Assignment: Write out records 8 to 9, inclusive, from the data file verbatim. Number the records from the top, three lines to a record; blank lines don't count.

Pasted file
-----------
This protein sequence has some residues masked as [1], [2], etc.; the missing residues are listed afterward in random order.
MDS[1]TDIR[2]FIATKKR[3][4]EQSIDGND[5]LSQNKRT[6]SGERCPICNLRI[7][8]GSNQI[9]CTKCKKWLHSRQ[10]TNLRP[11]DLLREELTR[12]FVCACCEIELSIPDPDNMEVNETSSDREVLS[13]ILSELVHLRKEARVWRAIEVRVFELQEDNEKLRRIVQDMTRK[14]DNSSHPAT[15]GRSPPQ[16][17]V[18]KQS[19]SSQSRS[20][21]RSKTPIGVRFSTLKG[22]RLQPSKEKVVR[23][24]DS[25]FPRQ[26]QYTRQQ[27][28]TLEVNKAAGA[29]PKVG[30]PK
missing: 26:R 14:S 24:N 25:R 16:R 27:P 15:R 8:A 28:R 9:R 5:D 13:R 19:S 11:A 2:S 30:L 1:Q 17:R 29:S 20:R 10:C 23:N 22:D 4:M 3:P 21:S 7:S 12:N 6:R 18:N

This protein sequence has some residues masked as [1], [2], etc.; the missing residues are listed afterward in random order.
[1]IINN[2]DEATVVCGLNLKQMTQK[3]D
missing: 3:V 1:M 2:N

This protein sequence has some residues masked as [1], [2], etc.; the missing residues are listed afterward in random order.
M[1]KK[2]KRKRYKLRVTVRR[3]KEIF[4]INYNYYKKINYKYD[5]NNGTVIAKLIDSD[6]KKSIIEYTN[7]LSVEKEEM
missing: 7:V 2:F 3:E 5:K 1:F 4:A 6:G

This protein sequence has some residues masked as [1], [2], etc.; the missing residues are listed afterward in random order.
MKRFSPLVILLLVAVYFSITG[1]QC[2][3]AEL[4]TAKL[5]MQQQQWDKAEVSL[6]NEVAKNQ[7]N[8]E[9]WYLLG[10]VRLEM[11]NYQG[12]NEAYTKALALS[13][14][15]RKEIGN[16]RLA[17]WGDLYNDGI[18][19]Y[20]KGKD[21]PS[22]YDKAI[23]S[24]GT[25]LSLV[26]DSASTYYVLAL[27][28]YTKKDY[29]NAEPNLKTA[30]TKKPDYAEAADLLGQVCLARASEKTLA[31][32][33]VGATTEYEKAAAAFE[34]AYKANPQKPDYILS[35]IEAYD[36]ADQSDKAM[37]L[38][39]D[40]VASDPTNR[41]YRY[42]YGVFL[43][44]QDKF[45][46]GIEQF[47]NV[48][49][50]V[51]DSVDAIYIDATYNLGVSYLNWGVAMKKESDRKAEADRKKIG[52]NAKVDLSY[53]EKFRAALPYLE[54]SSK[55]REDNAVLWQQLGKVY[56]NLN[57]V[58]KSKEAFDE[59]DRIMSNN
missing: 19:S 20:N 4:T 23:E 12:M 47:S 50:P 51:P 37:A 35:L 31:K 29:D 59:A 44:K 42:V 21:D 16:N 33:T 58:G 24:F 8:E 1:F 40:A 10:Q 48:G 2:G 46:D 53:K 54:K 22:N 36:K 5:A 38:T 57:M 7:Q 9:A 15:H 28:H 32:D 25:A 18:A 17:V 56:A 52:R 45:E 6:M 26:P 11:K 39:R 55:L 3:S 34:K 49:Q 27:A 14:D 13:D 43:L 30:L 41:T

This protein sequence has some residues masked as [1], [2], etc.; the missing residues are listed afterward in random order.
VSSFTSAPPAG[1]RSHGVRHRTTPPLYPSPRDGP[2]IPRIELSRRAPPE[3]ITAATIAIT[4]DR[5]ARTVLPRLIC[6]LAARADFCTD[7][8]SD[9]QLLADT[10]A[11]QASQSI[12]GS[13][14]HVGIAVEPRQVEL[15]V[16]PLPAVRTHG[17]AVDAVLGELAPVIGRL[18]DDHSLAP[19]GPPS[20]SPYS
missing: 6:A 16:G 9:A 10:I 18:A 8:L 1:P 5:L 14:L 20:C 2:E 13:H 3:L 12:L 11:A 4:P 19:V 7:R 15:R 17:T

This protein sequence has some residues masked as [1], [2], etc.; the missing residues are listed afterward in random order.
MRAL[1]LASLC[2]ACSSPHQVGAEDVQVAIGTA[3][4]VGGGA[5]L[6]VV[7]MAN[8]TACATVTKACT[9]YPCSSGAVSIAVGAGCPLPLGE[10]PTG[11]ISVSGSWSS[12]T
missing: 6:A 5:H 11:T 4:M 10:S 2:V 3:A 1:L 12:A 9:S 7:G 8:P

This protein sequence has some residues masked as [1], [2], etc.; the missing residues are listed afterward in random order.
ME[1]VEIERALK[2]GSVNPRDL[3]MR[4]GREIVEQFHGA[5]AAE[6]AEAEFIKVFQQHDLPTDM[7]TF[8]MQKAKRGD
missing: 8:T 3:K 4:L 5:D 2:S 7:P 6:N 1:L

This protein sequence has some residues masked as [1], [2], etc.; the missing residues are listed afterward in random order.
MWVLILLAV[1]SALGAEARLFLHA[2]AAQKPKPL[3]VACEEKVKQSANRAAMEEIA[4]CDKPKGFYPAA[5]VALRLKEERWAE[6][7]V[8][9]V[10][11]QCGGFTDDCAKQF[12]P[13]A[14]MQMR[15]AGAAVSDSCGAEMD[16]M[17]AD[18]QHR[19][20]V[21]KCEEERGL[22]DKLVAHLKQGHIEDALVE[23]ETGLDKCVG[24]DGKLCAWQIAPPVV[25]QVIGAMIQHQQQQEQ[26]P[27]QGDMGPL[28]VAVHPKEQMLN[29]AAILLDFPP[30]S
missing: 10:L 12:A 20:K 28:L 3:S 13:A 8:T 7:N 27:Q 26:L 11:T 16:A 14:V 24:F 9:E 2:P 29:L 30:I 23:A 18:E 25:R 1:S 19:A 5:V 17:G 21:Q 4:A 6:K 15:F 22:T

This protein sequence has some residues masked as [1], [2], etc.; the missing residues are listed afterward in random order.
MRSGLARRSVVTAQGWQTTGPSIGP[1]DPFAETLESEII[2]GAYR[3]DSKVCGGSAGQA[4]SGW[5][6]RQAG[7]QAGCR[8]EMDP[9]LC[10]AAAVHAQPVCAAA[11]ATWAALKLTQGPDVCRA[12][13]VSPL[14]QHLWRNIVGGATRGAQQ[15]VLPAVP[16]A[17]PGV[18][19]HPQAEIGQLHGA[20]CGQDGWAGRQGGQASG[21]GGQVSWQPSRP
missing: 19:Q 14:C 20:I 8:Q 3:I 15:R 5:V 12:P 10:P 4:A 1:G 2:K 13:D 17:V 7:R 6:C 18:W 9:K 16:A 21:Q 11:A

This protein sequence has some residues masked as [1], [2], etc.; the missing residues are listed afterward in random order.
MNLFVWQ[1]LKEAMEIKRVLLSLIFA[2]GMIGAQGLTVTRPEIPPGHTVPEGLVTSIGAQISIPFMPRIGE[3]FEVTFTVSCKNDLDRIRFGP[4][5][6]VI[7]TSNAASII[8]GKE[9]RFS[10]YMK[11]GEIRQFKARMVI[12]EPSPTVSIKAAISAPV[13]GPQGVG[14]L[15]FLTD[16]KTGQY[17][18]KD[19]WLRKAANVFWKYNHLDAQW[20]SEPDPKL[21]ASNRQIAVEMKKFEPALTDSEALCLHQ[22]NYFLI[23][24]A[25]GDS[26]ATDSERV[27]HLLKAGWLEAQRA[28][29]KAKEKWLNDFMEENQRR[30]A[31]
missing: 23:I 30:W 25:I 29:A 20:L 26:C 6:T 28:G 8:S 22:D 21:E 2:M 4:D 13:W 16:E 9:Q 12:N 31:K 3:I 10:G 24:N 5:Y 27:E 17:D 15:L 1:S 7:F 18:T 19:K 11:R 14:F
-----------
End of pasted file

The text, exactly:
This protein sequence has some residues masked as [1], [2], etc.; the missing residues are listed afterward in random order.
MWVLILLAV[1]SALGAEARLFLHA[2]AAQKPKPL[3]VACEEKVKQSANRAAMEEIA[4]CDKPKGFYPAA[5]VALRLKEERWAE[6][7]V[8][9]V[10][11]QCGGFTDDCAKQF[12]P[13]A[14]MQMR[15]AGAAVSDSCGAEMD[16]M[17]AD[18]QHR[19][20]V[21]KCEEERGL[22]DKLVAHLKQGHIEDALVE[23]ETGLDKCVG[24]DGKLCAWQIAPPVV[25]QVIGAMIQHQQQQEQ[26]P[27]QGDMGPL[28]VAVHPKEQMLN[29]AAILLDFPP[30]S
missing: 10:L 12:A 20:K 28:L 3:S 13:A 8:T 7:N 27:Q 26:L 11:T 16:A 14:V 24:F 9:E 2:P 29:L 30:I 23:A 18:E 25:R 1:S 19:A 5:V 17:G 21:Q 4:A 6:K 15:F 22:T

This protein sequence has some residues masked as [1], [2], etc.; the missing residues are listed afterward in random order.
MRSGLARRSVVTAQGWQTTGPSIGP[1]DPFAETLESEII[2]GAYR[3]DSKVCGGSAGQA[4]SGW[5][6]RQAG[7]QAGCR[8]EMDP[9]LC[10]AAAVHAQPVCAAA[11]ATWAALKLTQGPDVCRA[12][13]VSPL[14]QHLWRNIVGGATRGAQQ[15]VLPAVP[16]A[17]PGV[18][19]HPQAEIGQLHGA[20]CGQDGWAGRQGGQASG[21]GGQVSWQPSRP
missing: 19:Q 14:C 20:I 8:Q 3:I 15:R 5:V 12:P 10:P 4:A 1:G 2:K 13:D 17:V 7:R 6:C 18:W 9:K 16:A 21:Q 11:A